DUBAI: “The body is always changing, whether it’s working hard to grow and nurture a baby or conquer everyday life,” said Ellis Harwood, a pre and postnatal pilates specialist, doula and co-founder of the “Mother Tongue” podcast.

Harwood and her co-host Maryanne Ellis, who are both from Britain and now call the UAE home, founded the inclusive podcast to support expat mothers across the region and create unity between moms who might be away from their families and friends.

They also offer non-judgmental advice, covering topics such as traveling with babies and the products they wear by, as well as dispelling common pregnancy myths.

Ellis Harwood and Maryanne Haggas. Supplied

One such misconception is that women should not train or exercise while they are pregnant.

However, according to Ellis, there are plenty of benefits to be reaped from staying active while pregnant, including reducing backaches, constipation, bloating and swelling as well as boosting energy and sleep quality, preventing excess weight gain and promoting muscle tone, strength and endurance for labor.

Other possible benefits include a lower risk of developing gestational diabetes, potentially shortening labor and reducing the risk of requiring a cesarean section.

But some mothers are not interested in running or strength training. Ellis has an alternative: Adding pilates to their workout regime.

Ellis, who is a pre and postnatal pilates instructor at MyCore, a studio in Dubai’s Science Park, believes it is never too early nor too late in your pregnancy to start introducing pilates — even if you have never done it before.

“Pilates exercises have several variations that can be scaled up or down depending on experience and competence, in which your instructor will judge and guide accordingly,” Ellis said.

There is a great variety of pilates classes available, so finding the right one for you can sometimes be tricky to navigate.

“First and foremost, I would encourage everyone to start with mat pilates to ensure the fundamentals of pilates are understood and practiced before exploring equipment classes such as reformer,” she said, adding: “Not only are the results better but the risk of injury is significantly reduced. I believe the energy and expertise of the instructor play a huge role when choosing a class. I love teaching upbeat and high-energy prenatal mat pilates ensuring I provide my clients the knowledge and comfort that everything they are doing is completely safe and adapted for pregnancy.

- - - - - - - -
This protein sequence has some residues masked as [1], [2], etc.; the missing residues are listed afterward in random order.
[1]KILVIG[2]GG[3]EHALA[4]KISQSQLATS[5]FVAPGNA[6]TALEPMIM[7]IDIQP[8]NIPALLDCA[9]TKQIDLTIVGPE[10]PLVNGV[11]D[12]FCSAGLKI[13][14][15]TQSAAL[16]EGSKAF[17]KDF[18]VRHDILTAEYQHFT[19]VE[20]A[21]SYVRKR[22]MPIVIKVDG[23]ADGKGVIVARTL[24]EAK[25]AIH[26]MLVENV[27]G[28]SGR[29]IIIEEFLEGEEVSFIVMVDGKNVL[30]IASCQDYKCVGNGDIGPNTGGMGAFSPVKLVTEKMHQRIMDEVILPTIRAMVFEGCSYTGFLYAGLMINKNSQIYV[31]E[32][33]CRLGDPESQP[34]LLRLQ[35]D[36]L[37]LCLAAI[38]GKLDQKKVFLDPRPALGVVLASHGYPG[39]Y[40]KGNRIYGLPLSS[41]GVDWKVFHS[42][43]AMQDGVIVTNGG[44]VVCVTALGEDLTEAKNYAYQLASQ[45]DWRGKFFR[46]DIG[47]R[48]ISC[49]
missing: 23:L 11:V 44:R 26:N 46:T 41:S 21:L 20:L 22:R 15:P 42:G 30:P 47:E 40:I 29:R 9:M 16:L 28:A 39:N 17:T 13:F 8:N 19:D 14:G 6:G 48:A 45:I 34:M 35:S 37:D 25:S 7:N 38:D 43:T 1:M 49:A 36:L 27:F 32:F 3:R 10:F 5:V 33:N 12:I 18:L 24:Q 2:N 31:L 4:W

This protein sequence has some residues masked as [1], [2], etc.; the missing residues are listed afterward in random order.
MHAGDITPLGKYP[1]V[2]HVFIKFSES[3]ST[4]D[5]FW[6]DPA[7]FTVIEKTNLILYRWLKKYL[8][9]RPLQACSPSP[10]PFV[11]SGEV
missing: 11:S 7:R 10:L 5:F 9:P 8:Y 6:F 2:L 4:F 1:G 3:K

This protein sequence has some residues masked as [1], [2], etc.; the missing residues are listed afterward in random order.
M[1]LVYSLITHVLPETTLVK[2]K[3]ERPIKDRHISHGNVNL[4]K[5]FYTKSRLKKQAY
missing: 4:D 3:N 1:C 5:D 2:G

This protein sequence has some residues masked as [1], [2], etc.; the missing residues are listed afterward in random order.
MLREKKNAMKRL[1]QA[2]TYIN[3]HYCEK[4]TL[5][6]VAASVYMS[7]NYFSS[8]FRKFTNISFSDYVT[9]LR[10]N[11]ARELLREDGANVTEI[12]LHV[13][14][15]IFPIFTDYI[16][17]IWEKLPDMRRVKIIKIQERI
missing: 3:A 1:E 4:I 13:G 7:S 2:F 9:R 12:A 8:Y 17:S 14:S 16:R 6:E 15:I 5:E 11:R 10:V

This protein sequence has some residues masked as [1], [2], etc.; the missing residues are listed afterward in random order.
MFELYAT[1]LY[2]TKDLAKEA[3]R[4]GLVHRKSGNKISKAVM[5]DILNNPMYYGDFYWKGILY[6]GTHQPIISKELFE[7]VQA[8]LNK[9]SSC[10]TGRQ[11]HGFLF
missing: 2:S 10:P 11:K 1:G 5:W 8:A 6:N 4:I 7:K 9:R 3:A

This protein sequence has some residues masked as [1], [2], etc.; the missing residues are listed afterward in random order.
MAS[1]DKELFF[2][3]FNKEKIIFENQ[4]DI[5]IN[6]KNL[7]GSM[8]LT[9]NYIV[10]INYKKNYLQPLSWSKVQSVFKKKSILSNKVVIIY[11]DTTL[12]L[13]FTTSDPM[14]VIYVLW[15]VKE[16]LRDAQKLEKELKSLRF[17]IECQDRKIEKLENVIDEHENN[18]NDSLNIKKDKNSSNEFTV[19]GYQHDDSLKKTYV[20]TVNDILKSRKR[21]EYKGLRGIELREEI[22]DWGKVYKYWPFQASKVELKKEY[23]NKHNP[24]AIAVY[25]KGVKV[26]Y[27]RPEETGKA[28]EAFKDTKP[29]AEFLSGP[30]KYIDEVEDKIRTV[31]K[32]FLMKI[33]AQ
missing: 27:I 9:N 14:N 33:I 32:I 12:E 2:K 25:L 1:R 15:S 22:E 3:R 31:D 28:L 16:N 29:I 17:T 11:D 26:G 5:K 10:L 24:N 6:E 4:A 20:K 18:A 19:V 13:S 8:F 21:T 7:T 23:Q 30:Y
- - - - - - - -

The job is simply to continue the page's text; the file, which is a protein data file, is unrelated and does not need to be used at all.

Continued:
“Finally, it’s very important to check that the instructor is pre and postnatally trained in order for safety not to be compromised.”

She also warned that many people do not understand that prenatal pilates can help with labor as it focuses heavily on pelvic floor engagement, strengthening and also release, which is hugely beneficial in labor.

See below for Ellis’ top tips for getting back into exercise after having a baby:

Don’t underestimate the importance of seeing a women’s health physio to check both your pelvic floor and diastasis (abdominal separation) before exercising.

Take it slow, you can do more harm than good by rushing into high-impact movement.

Prioritize movement, not just for the physical benefits but more for the mental improvements. Hormones, lack of sleep and motherhood challenges can seem a whole lot lighter after a little exercise.

To listen to “Mother Tongue,” visit: https://podcasts.apple.com/ae/podcast/mother-tongue/id1548131054

To book a class with Ellis at MyCore, follow this link: https://mycorestudio.com/

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